Words of Hope: Bitterness Considered
I was rereading Dad’s Words of Hope on anxiety he wrote on April 21, 2021. He discusses lessons learned from nurse Laurie who served with Hospice for many years. Dad asked Laurie about the differences between those who die well and those who die with suffering and difficulty. Dad was doing well on his new medication when he wrote this. He would make a significant turn for the worst a few months later. The drug that seemed to be affording him so much good news with his cancer scores had damaged his lungs, rendering them at 30 percent capacity, without hope of reversal or improvement. It is sobering to remember Dad’s increased discussion about dying well in his Words of Hope during this time. His Words of Hope were to be his counsel to himself in preparation for his coming death.
The first recommendation Laurie shared was to eliminate bitterness. Scripture describes bitterness as a root. I immediately think of my tree roots in the yard that have broken up my sidewalk and cracked my driveway as they drive deeper and further. I believe bitterness can take root and become so embedded in the heart that extraction seems nearly impossible. Bitterness is often explained as a hurt amplified by ego and pride that burrows down into anger, resentment, and even desire for revenge. What are the examples of my bitterness that are wounded pride? How can I bring healing to this wound? I look to the story of Hannah in the Bible for inspiration. Hannah was tormented by her husband’s other wife, who mocked and criticized Hannah for her barrenness. In this passage, Hannah cries bitterly and pleads with God. Does God see a difference between the root of bitterness that has spread in a person’s heart and bitter tears cried out to Him for help? I believe the root of bitterness leads to death—nursed, entrenched bitterness burrowing deep and choking out the requirements of love, especially the condition that love keeps no record of wrong. Hannah’s bitter tears brought to God give me a different choice–sorrow, crying, fervent prayer, helpless dependency on God for healing and restoration, acknowledgment of pain and suffering. Hannah fully exposes her bitter tears to the Lord and seeks His help in her struggle. She commits in advance to God’s answer to her misery, the gift of returning a child back to God. Hannah demonstrates a surrendered attitude that all should be given to God for His purpose and glory. I read how she gives her torment of barrenness to God to solve as she invites God to hear and experience her most profound sorrow. What a world of consideration in a short passage and example of this humble and beautiful woman’s life.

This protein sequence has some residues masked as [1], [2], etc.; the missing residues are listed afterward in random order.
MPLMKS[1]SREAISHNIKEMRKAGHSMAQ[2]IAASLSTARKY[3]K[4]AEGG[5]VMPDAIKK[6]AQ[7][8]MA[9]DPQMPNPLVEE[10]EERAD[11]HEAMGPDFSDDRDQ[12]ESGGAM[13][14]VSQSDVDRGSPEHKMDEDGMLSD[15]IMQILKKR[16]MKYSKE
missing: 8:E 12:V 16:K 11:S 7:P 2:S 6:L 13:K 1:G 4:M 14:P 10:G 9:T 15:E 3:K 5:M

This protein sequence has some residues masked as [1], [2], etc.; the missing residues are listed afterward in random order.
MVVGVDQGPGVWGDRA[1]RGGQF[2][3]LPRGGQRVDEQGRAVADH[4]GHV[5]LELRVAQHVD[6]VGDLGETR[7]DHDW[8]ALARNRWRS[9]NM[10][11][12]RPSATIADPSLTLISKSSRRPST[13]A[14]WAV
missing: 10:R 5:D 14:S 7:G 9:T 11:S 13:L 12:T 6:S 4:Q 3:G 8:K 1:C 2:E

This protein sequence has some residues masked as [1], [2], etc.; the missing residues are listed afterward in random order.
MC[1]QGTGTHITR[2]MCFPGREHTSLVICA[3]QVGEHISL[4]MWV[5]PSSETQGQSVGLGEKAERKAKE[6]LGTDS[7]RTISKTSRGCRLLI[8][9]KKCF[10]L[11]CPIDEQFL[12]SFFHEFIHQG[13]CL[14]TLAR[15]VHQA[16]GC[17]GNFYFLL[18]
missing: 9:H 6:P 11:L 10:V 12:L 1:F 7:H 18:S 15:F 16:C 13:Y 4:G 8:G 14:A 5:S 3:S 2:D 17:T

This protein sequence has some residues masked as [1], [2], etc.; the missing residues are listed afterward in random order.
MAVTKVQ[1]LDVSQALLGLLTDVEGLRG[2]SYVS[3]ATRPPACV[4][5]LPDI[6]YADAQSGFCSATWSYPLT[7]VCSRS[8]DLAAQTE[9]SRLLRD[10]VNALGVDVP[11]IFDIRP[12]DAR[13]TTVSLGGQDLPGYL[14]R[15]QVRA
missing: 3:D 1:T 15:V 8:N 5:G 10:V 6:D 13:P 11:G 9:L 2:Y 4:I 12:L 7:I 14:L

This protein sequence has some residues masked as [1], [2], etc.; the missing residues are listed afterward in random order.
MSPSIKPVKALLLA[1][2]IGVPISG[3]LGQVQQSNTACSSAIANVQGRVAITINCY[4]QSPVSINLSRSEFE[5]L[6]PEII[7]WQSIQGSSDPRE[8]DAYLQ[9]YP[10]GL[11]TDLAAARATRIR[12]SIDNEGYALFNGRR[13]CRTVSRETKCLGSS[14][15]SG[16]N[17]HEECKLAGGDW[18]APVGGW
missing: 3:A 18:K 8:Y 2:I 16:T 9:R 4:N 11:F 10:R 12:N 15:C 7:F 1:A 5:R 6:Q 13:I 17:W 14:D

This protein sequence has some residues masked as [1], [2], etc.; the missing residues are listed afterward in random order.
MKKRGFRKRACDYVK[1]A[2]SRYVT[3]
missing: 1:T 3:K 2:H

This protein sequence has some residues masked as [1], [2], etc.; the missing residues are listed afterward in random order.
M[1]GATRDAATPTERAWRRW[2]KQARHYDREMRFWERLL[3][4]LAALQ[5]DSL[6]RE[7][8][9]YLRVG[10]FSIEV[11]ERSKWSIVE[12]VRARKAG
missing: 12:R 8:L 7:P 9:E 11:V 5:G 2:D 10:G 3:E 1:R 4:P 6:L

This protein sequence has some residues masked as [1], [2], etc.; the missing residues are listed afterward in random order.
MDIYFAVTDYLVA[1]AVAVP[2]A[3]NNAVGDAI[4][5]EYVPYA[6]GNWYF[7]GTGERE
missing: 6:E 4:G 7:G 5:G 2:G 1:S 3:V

Her rival, moreover, would provoke her bitterly to irritate her, because the Lord had closed her womb. And it happened year after year, as often as she went up to the house of the Lord, that she would provoke her; so she wept and would not eat. Then Elkanah her husband would say to her, “Hannah, why do you weep, and why do you not eat, and why is your heart sad? Am I not better to you than ten sons?”
Then Hannah got up after eating and drinking in Shiloh. Now Eli the priest was sitting on the seat by the doorpost of the temple of the Lord. She, greatly distressed, prayed to the Lord and wept bitterly. And she made a vow and said, “Lord of armies, if You will indeed look on the affliction of Your bond-servant and remember me, and not forget Your bond-servant, but will give Your bond-servant a son, then I will give him to the Lord all the days of his life.” – 1 Samual 1: 6-11